About 500 light-years away in the constellation Cygnus lives a star, which, though smaller and redder than the sun, has a planet that may look awfully familiar.
With a diameter just 10 percent bigger than Earth's, the newly found world is the first of its size found basking in the benign temperature region around a parent star where water, if it exists, could pool in liquid form.
Scientists on the hunt for Earth's twin are focused on worlds that could support liquid surface water, which may be necessary to brew the chemistry of life.
A century ago, miners working in California's Death Valley reported seeing boulders on the desert floor with long trails behind them — as if the stones had been pushed across the sand. But despite 60 years of trying, no one ever saw what moved them.
Now scientists think they've solved the mystery of the "slithering rocks of Death Valley." Using GPS tags pasted to the boulders, and a video camera, a geologist from Scripps Institution of Oceanography and his engineer cousin have evidence that broad, jagged panes of melting ice push the stones across the desert, nudged in one direction or another by the breeze. The team details their results in the current issue of the journal Plos One.
A mysterious crater has appeared at the "end of the world" in Siberia, leaving a pit 80m wide and so deep it has not yet been measured. Researchers are being dispatched to investigate the hole, which has confounded scientists with its dramatic appearance. Some have speculated it could have been made by a meteorite striking earth, an underground explosion, or is a sinkhole caused by collapsing rock, the Siberian Times reported.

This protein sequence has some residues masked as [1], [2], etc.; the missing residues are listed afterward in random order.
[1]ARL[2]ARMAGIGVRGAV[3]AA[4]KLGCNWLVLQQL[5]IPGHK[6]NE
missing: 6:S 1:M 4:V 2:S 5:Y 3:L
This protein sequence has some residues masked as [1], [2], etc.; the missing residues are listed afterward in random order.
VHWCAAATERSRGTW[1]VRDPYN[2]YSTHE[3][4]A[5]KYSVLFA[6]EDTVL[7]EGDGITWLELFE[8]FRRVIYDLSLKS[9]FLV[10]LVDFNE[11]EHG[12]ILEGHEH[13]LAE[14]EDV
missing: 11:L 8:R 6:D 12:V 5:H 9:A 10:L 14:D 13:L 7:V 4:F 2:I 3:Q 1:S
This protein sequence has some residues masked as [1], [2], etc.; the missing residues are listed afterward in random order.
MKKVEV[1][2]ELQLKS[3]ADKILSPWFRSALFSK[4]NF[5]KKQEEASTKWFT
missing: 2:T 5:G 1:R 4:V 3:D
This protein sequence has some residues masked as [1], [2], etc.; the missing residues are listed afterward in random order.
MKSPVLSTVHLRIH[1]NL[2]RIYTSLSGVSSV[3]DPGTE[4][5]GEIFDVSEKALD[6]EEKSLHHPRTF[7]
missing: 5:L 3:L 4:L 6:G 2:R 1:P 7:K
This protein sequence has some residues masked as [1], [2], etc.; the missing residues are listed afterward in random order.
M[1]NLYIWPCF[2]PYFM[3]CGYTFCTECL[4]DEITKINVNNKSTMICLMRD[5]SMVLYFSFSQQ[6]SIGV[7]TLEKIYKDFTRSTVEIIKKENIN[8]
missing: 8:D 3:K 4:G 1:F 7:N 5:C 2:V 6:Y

Scientists looking for signs of life in the universe -- as well as another planet like our own -- are a lot closer to their goal than people realize.
That was the consensus of a panel on the search for life in the universe held at NASA headquarters Monday in Washington. The discussion focused not only on the philosophical question of whether we're alone in the universe but also on the technological advances made in an effort to answer that question.
"We believe we're very, very close in terms of technology and science to actually finding the other Earth and our chance to find signs of life on another world," said Sara Seager, a MacArthur Fellow and professor of planetary science and physics at the Massachusetts Institute of Technology.